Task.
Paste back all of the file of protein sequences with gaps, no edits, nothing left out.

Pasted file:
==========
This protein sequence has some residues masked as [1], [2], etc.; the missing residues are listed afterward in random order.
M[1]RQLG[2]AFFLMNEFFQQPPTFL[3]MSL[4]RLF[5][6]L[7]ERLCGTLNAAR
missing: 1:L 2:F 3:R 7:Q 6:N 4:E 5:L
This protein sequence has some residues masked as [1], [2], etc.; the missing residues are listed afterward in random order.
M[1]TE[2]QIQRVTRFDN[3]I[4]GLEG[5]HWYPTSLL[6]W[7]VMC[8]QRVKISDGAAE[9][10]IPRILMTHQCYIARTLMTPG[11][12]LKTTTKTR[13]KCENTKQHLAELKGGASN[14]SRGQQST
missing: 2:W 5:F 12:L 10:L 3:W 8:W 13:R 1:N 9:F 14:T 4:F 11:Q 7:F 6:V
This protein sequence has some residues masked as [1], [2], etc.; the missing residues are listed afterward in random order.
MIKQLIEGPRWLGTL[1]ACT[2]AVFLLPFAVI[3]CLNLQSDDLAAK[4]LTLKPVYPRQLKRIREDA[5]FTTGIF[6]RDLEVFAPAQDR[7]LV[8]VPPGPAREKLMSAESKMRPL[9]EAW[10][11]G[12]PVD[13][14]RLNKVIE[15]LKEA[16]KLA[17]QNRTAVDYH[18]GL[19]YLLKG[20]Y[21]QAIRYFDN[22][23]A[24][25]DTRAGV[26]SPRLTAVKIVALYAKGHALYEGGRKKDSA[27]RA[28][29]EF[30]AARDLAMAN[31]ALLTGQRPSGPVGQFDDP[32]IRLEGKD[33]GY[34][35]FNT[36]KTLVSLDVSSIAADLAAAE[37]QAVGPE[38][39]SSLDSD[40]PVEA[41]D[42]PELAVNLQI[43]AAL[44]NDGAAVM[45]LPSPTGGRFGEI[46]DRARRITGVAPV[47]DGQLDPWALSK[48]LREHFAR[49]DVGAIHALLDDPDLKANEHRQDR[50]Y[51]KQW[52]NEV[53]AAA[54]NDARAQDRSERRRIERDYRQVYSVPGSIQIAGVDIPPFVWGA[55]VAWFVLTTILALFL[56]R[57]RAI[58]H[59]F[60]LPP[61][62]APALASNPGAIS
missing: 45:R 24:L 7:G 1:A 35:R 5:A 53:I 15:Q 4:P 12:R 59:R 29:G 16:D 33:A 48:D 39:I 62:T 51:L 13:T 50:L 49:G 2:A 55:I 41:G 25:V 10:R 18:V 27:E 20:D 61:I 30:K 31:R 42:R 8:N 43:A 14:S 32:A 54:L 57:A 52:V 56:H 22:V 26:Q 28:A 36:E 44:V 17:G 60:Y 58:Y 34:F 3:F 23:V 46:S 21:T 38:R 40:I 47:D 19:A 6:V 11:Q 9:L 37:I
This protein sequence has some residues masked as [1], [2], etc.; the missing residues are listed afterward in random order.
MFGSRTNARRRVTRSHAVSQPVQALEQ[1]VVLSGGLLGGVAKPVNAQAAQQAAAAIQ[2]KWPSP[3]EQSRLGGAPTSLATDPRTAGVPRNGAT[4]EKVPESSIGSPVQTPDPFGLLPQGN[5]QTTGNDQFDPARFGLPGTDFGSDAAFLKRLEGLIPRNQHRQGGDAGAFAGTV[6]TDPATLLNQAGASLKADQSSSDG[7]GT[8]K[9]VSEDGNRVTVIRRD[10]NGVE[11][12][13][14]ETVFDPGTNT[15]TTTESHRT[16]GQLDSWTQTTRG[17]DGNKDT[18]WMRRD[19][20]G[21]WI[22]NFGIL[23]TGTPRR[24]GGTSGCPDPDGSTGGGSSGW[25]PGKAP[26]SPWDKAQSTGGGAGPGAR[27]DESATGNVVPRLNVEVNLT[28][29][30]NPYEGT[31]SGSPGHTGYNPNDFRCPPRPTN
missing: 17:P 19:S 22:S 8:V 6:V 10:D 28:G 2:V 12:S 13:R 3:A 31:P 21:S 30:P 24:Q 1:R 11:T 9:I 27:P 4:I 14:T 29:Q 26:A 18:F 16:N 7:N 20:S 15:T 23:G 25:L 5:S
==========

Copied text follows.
This protein sequence has some residues masked as [1], [2], etc.; the missing residues are listed afterward in random order.
M[1]RQLG[2]AFFLMNEFFQQPPTFL[3]MSL[4]RLF[5][6]L[7]ERLCGTLNAAR
missing: 1:L 2:F 3:R 7:Q 6:N 4:E 5:L
This protein sequence has some residues masked as [1], [2], etc.; the missing residues are listed afterward in random order.
M[1]TE[2]QIQRVTRFDN[3]I[4]GLEG[5]HWYPTSLL[6]W[7]VMC[8]QRVKISDGAAE[9][10]IPRILMTHQCYIARTLMTPG[11][12]LKTTTKTR[13]KCENTKQHLAELKGGASN[14]SRGQQST
missing: 2:W 5:F 12:L 10:L 3:W 8:W 13:R 1:N 9:F 14:T 4:F 11:Q 7:F 6:V
This protein sequence has some residues masked as [1], [2], etc.; the missing residues are listed afterward in random order.
MIKQLIEGPRWLGTL[1]ACT[2]AVFLLPFAVI[3]CLNLQSDDLAAK[4]LTLKPVYPRQLKRIREDA[5]FTTGIF[6]RDLEVFAPAQDR[7]LV[8]VPPGPAREKLMSAESKMRPL[9]EAW[10][11]G[12]PVD[13][14]RLNKVIE[15]LKEA[16]KLA[17]QNRTAVDYH[18]GL[19]YLLKG[20]Y[21]QAIRYFDN[22][23]A[24][25]DTRAGV[26]SPRLTAVKIVALYAKGHALYEGGRKKDSA[27]RA[28][29]EF[30]AARDLAMAN[31]ALLTGQRPSGPVGQFDDP[32]IRLEGKD[33]GY[34][35]FNT[36]KTLVSLDVSSIAADLAAAE[37]QAVGPE[38][39]SSLDSD[40]PVEA[41]D[42]PELAVNLQI[43]AAL[44]NDGAAVM[45]LPSPTGGRFGEI[46]DRARRITGVAPV[47]DGQLDPWALSK[48]LREHFAR[49]DVGAIHALLDDPDLKANEHRQDR[50]Y[51]KQW[52]NEV[53]AAA[54]NDARAQDRSERRRIERDYRQVYSVPGSIQIAGVDIPPFVWGA[55]VAWFVLTTILALFL[56]R[57]RAI[58]H[59]F[60]LPP[61][62]APALASNPGAIS
missing: 45:R 24:L 7:G 1:A 35:R 5:A 53:I 15:Q 4:P 12:R 59:R 29:G 16:D 33:A 48:D 39:I 62:T 51:L 13:T 50:L 49:G 2:A 55:I 41:G 25:V 10:R 18:V 27:E 20:D 61:I 30:K 31:R 42:R 8:N 43:A 14:S 32:A 54:L 57:A 52:V 56:H 22:V 26:Q 28:A 36:E 44:V 17:G 60:Y 58:Y 34:F 3:F 23:V 46:S 21:T 38:R 40:I 47:D 19:A 6:V 11:Q 9:L 37:I
This protein sequence has some residues masked as [1], [2], etc.; the missing residues are listed afterward in random order.
MFGSRTNARRRVTRSHAVSQPVQALEQ[1]VVLSGGLLGGVAKPVNAQAAQQAAAAIQ[2]KWPSP[3]EQSRLGGAPTSLATDPRTAGVPRNGAT[4]EKVPESSIGSPVQTPDPFGLLPQGN[5]QTTGNDQFDPARFGLPGTDFGSDAAFLKRLEGLIPRNQHRQGGDAGAFAGTV[6]TDPATLLNQAGASLKADQSSSDG[7]GT[8]K[9]VSEDGNRVTVIRRD[10]NGVE[11][12][13][14]ETVFDPGTNT[15]TTTESHRT[16]GQLDSWTQTTRG[17]DGNKDT[18]WMRRD[19][20]G[21]WI[22]NFGIL[23]TGTPRR[24]GGTSGCPDPDGSTGGGSSGW[25]PGKAP[26]SPWDKAQSTGGGAGPGAR[27]DESATGNVVPRLNVEVNLT[28][29][30]NPYEGT[31]SGSPGHTGYNPNDFRCPPRPTN
missing: 17:P 19:S 22:S 8:V 6:V 10:D 28:G 2:V 12:S 13:R 3:A 31:P 21:S 30:P 24:Q 1:R 11:T 9:I 27:P 4:I 14:T 29:Q 26:A 18:F 16:N 7:N 20:S 15:T 23:G 25:L 5:S